London Perceived

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David R. Godine Publisher, 2001 - 214 Seiten
London of the mind, the heart, and the eye is displayed, discussed and dissected with eloquence and understated wit in this classic collaboration uniting the unfailingly elegant prose of V. S. Pritchett and the consistently revealing photographs of Evelyn Hofer. Here is a pithy and knowledgeable distillation of the London experience -- a panorama of its history, art, literature, and daily life. Here is the city that Londoners know, a paradox of grandeur and grime, the locus of bustling markets and tranquil parks, of the ancient and modern, of palaces and pubs, of docks and railroad depots. As Pritchett observes, "If Paris suggests intelligence, if Rome suggests the world, if New York suggests activity, the word for London is experience. This points to the awful fact that London has been the most powerful and richest capital in the world for several centuries. It has been, until a mere fifteen years ago, the capital of the largest world empire since the Roman and, even now, is the focal point of a vague Commonwealth. It is the capital source of a language now dominant in the world. Great Britain invented the language: London printed it and made it presentable."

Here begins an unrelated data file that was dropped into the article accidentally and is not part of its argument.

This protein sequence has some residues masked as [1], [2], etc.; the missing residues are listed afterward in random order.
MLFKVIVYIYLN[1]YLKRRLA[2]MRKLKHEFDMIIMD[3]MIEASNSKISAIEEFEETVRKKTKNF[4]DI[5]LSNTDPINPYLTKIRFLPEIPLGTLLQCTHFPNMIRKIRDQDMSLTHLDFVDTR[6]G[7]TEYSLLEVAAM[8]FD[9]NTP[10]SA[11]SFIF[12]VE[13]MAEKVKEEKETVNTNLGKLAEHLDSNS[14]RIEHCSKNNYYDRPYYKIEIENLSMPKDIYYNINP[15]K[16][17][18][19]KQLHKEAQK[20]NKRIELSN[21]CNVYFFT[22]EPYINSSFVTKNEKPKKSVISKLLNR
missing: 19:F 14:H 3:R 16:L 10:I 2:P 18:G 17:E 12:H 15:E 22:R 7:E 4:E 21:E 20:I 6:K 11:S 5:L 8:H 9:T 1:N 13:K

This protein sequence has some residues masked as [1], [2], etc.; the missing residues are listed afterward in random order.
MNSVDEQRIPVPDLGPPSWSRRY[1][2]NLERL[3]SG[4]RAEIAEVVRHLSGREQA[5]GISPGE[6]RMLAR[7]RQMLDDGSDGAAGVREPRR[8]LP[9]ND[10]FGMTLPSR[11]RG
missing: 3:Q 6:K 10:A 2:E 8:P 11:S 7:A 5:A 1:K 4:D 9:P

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Inhalt

I
7
II
73
III
109
IV
149
V
183
VI
201
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Über den Autor (2001)

Born in Ipswich and educated at Alleyn's School, Dulwich, and Dulwich College, novelist and critic V. S. Pritchett worked in the leather trade and later as a commercial traveler and shop assistant. After World War II, he was literary editor of the New Statesman and Nation and has frequently contributed to American periodicals and the N.Y. Times Book Review. He is a distinguished short story writer who has often appeared in the New Yorker. Pritchett has also collaborated with the photographer Evelyn Hofer on three charming and excellent portraits of London, New York, and Dublin. Pritchett, who has been lauded for his fine literary criticism, has also written about many other writers. He received numerous awards including the 1969 Heinemann Award, the 1974 PEN Award, the 1990 W. H. Smith Literary Award, and the 1993 Golden Pen Award. He died from a stroke on March 20, 1997.

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